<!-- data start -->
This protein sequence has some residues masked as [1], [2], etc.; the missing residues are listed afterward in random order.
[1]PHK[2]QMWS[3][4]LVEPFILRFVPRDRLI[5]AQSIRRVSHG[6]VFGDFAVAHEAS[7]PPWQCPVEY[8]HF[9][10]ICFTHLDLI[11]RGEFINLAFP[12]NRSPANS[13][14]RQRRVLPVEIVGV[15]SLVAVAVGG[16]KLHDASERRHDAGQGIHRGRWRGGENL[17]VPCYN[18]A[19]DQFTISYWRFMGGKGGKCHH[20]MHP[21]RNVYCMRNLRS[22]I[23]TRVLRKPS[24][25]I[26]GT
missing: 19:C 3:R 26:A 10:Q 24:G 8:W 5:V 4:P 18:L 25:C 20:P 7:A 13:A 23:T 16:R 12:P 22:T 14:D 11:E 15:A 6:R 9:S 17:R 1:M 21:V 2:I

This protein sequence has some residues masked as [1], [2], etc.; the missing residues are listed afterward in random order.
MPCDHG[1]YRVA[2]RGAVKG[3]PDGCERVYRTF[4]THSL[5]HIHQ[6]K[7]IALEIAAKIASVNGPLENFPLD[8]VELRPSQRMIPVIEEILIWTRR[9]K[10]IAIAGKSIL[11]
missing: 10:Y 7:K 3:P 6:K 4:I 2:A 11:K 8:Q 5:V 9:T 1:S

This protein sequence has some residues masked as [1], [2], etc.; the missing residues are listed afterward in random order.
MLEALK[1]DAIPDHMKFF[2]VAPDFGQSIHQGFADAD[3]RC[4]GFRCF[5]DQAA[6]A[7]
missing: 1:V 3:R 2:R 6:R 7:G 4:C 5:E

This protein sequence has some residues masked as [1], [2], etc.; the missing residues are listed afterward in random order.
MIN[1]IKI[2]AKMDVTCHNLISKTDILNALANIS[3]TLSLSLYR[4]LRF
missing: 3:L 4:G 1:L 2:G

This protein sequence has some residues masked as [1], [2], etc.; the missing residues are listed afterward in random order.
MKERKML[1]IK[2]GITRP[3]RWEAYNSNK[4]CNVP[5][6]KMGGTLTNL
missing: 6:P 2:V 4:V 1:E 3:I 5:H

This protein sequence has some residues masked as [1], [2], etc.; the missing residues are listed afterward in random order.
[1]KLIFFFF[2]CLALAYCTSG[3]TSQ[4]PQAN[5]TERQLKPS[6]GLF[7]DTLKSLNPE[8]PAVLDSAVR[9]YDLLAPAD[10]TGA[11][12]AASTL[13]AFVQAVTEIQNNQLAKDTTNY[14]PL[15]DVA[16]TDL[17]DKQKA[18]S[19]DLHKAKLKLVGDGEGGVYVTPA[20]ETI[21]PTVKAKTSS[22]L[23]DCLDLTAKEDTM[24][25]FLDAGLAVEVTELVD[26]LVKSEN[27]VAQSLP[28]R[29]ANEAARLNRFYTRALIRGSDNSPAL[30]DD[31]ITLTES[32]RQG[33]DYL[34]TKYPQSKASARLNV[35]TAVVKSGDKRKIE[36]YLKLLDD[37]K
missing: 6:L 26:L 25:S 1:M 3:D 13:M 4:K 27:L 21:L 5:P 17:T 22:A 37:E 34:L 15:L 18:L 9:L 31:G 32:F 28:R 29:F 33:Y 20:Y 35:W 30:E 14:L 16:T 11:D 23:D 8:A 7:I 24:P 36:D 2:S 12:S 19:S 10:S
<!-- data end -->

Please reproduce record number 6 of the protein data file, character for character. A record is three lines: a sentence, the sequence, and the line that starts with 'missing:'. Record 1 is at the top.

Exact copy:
This protein sequence has some residues masked as [1], [2], etc.; the missing residues are listed afterward in random order.
[1]KLIFFFF[2]CLALAYCTSG[3]TSQ[4]PQAN[5]TERQLKPS[6]GLF[7]DTLKSLNPE[8]PAVLDSAVR[9]YDLLAPAD[10]TGA[11][12]AASTL[13]AFVQAVTEIQNNQLAKDTTNY[14]PL[15]DVA[16]TDL[17]DKQKA[18]S[19]DLHKAKLKLVGDGEGGVYVTPA[20]ETI[21]PTVKAKTSS[22]L[23]DCLDLTAKEDTM[24][25]FLDAGLAVEVTELVD[26]LVKSEN[27]VAQSLP[28]R[29]ANEAARLNRFYTRALIRGSDNSPAL[30]DD[31]ITLTES[32]RQG[33]DYL[34]TKYPQSKASARLNV[35]TAVVKSGDKRKIE[36]YLKLLDD[37]K
missing: 6:L 26:L 25:S 1:M 3:D 13:M 4:K 27:L 21:L 5:P 17:T 22:A 37:E 34:L 15:L 18:L 9:L 31:G 32:F 28:R 29:F 33:Y 20:Y 35:W 30:E 14:L 16:T 11:D 23:D 8:A 7:I 24:P 36:D 2:S 12:S 19:S 10:S